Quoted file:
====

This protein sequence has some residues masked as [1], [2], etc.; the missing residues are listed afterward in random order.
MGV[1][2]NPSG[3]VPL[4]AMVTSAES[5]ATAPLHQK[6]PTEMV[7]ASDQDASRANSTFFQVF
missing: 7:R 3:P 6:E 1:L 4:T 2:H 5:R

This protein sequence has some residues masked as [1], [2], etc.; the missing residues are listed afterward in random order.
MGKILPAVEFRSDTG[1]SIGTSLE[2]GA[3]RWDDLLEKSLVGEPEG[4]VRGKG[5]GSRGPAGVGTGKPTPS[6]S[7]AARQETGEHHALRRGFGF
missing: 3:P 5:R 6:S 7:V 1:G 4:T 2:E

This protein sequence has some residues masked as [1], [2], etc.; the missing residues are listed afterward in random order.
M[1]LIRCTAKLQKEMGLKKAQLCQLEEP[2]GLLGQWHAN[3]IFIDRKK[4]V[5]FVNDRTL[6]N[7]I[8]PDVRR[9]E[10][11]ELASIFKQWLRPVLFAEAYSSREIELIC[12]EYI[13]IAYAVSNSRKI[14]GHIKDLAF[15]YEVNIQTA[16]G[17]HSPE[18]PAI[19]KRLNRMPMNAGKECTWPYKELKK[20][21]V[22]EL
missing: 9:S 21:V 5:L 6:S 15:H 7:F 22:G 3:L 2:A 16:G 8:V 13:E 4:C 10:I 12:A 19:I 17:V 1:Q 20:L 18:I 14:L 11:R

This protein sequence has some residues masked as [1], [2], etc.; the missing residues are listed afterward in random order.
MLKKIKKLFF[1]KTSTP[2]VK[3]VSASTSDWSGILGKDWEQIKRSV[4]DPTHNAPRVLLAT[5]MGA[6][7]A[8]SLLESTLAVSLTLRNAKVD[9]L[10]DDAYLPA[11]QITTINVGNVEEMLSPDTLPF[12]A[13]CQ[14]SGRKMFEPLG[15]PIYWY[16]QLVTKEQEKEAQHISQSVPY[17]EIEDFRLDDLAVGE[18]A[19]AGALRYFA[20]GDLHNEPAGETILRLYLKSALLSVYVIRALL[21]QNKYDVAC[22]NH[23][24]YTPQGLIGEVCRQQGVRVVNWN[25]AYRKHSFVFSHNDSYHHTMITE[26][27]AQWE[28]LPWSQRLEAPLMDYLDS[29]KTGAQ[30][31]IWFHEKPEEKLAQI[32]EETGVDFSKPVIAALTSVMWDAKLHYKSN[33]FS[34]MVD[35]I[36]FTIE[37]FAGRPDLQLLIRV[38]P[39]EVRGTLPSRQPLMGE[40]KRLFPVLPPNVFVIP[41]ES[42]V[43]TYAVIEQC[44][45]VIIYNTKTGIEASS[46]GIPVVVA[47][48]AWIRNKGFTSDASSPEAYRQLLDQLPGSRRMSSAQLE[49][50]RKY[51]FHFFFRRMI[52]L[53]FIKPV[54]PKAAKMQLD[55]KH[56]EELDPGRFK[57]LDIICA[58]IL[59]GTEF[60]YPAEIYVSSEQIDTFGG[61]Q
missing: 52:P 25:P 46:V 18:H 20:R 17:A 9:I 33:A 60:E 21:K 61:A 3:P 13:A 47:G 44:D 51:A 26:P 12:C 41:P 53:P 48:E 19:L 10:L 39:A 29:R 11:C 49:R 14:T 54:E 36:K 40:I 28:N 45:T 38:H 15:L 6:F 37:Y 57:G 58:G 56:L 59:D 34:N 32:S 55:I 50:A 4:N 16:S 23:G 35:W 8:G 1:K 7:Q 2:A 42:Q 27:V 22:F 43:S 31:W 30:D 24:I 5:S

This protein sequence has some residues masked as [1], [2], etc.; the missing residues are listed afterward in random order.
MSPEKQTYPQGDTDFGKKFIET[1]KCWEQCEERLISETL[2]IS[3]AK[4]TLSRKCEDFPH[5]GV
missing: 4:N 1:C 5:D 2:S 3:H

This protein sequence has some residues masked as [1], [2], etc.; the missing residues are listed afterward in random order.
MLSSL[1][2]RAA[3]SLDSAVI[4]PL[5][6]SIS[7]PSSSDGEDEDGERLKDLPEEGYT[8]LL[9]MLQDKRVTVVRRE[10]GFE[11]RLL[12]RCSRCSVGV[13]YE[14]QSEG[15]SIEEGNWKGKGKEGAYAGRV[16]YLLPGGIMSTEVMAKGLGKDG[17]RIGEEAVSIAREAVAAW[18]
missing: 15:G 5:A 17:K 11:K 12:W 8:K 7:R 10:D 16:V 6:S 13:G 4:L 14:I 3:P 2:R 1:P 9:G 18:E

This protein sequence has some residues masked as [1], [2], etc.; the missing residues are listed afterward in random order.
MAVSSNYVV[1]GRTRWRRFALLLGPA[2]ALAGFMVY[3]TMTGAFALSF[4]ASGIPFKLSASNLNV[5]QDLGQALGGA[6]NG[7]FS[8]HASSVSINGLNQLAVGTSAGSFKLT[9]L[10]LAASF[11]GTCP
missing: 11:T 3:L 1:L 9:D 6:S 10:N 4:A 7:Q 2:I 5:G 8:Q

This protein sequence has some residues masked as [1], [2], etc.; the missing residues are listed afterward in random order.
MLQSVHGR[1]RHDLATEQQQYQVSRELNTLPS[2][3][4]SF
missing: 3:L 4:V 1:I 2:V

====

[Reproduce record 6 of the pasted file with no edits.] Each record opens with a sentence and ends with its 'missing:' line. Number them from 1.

This protein sequence has some residues masked as [1], [2], etc.; the missing residues are listed afterward in random order.
MLSSL[1][2]RAA[3]SLDSAVI[4]PL[5][6]SIS[7]PSSSDGEDEDGERLKDLPEEGYT[8]LL[9]MLQDKRVTVVRRE[10]GFE[11]RLL[12]RCSRCSVGV[13]YE[14]QSEG[15]SIEEGNWKGKGKEGAYAGRV[16]YLLPGGIMSTEVMAKGLGKDG[17]RIGEEAVSIAREAVAAW[18]
missing: 15:G 5:A 17:K 11:K 12:W 8:K 7:R 10:D 16:V 6:S 13:G 4:L 14:I 3:P 2:R 1:P 9:G 18:E